Hey there! In the second part of my Azure Data Factory best practices I’ll be talking about controlling the flow of your tasks. If you missed part one you can see it here.
ADF is great and by running tasks in parallel not only can you run different activities but you can also run multiple date slices when you set the concurrency of the activity. However, as good as this can be, when using ADF for a data warehouse ETL you may want to have control around how the loading takes place.
If we look at a straightforward ETL process for a data warehouse the load order is usually something like:
- Extract data from source
- Transform the data
- Load Dimensions
- Load Facts
- Load Snapshots
Without any control flow these tasks would all run in parallel and the likelihood is that your business keys would be broken. Facts would be missing dimension values and your data will be no good for reporting.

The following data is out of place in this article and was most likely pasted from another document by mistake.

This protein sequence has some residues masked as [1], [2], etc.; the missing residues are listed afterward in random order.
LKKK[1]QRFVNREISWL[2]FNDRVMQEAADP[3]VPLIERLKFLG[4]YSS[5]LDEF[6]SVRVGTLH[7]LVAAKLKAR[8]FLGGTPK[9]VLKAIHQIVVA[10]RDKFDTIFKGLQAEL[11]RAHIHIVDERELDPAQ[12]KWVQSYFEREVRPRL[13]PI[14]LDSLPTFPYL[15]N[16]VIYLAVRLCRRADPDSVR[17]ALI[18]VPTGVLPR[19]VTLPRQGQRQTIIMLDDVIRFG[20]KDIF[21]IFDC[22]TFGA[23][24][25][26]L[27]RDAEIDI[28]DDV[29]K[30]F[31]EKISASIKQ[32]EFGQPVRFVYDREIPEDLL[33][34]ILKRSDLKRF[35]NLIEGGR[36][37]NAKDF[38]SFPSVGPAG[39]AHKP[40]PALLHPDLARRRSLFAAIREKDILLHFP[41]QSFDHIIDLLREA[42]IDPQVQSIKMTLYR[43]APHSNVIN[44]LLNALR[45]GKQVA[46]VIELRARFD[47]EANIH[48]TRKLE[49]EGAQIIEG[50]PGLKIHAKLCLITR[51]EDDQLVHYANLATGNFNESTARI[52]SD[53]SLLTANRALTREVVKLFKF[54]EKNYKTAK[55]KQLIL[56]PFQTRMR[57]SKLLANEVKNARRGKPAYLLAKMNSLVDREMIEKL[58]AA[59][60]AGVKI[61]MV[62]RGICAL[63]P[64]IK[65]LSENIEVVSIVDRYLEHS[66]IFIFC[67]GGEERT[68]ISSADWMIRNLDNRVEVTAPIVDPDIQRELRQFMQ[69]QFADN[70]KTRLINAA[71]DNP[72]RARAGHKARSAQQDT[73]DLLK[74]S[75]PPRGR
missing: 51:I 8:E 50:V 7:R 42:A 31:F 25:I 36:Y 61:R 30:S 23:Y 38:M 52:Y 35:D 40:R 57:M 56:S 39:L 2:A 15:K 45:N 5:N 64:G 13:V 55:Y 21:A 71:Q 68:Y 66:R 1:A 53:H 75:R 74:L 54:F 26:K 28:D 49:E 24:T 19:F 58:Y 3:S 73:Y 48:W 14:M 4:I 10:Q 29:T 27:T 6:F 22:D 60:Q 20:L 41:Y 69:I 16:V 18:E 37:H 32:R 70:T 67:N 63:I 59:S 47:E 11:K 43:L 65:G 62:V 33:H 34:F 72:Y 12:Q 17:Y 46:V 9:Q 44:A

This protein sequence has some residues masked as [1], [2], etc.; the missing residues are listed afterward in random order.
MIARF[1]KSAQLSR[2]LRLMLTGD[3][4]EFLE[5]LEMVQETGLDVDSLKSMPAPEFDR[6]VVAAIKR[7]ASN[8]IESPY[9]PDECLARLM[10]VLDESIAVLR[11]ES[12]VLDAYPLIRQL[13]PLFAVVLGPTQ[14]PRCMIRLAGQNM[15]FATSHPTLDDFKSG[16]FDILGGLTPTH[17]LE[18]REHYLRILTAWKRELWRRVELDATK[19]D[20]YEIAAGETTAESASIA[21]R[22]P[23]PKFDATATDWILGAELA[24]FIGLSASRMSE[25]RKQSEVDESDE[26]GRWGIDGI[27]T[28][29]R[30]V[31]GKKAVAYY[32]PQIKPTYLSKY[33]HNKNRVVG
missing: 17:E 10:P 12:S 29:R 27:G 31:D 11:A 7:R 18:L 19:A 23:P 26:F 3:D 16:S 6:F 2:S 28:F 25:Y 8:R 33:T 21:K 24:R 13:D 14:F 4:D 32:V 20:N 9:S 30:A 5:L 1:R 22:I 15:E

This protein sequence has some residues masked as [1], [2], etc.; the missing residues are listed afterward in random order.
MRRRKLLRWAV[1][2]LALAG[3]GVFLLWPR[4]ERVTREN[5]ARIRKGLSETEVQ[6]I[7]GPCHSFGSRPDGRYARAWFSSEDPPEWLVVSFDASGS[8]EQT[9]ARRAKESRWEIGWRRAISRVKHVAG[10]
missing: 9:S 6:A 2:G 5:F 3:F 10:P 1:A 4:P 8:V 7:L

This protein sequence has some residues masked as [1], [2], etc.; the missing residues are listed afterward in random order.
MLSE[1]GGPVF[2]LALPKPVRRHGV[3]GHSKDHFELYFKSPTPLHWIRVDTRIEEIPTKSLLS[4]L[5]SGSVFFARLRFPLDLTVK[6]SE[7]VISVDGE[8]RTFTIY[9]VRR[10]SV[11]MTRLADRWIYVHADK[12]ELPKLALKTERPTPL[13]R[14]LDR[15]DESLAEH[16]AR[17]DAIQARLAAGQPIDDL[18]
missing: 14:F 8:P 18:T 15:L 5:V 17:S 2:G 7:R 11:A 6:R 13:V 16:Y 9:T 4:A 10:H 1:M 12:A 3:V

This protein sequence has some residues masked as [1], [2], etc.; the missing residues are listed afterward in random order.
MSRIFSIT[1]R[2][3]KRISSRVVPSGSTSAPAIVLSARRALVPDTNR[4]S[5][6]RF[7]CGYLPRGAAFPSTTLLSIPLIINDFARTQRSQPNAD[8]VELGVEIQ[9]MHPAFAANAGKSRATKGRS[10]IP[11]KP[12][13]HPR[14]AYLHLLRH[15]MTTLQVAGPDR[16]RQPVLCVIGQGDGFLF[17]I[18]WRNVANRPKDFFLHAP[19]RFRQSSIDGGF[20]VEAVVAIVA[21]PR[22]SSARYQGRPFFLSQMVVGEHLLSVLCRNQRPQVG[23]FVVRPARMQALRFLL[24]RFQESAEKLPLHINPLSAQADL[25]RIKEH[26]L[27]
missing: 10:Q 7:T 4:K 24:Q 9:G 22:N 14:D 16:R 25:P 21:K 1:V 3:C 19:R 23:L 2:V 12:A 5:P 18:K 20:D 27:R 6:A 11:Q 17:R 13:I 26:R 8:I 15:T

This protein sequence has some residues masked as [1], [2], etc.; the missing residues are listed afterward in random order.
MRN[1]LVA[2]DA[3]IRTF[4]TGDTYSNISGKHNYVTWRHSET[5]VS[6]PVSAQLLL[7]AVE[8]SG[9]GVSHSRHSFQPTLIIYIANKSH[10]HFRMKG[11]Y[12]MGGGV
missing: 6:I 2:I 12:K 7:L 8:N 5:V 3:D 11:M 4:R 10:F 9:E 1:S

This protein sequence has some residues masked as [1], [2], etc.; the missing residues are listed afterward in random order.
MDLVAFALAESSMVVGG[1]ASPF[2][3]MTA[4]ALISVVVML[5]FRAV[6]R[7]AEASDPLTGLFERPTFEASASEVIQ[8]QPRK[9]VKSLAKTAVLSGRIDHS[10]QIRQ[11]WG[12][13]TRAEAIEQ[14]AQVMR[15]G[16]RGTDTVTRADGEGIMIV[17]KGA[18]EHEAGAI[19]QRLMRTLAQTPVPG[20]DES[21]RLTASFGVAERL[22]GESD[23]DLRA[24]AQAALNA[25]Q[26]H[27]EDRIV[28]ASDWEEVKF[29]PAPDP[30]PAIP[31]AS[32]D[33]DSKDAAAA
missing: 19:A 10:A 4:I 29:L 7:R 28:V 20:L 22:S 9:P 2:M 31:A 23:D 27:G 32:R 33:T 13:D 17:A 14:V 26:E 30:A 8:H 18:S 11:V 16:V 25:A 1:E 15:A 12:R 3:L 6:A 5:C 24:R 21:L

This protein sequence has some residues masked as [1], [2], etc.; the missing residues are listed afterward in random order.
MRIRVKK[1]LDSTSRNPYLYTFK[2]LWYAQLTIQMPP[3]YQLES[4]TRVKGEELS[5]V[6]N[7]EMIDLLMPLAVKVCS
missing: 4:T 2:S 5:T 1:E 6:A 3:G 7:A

By chaining activities and pipelines in ADF you can implement a control flow that will prevent your loads going out of sync.
Grouping activities into a Pipeline
The way I usually group activities is a group per table I am working with. Whilst this can get very large it gives you the flexibility to only re-load data for one table at a time. If it was all in one large pipeline then every step would always have to run.
Chaining activities is a way to make one activity dependant on another’s successful completion. The way we can define a chained activity is by using the ‘Inputs’ and ‘Outputs’ settings within activity. An output specified so that it can be used as an input to another activity eg:
A simple Truncate table task:
The output was specified as
This means that my next task, ‘Load into Staging’ can use “SPOutput – Truncate – Customer” as an input. Once specified the Truncate activity has to successfully complete before the ‘Load into Staging’ task can run.
Pipelines work in exactly the same way, Remember that a pipeline can have multiple inputs which is how you ensure all the dimensions load before the factual data is loaded.
Click here to read the first of this series on Azure Data Factory Best Practices.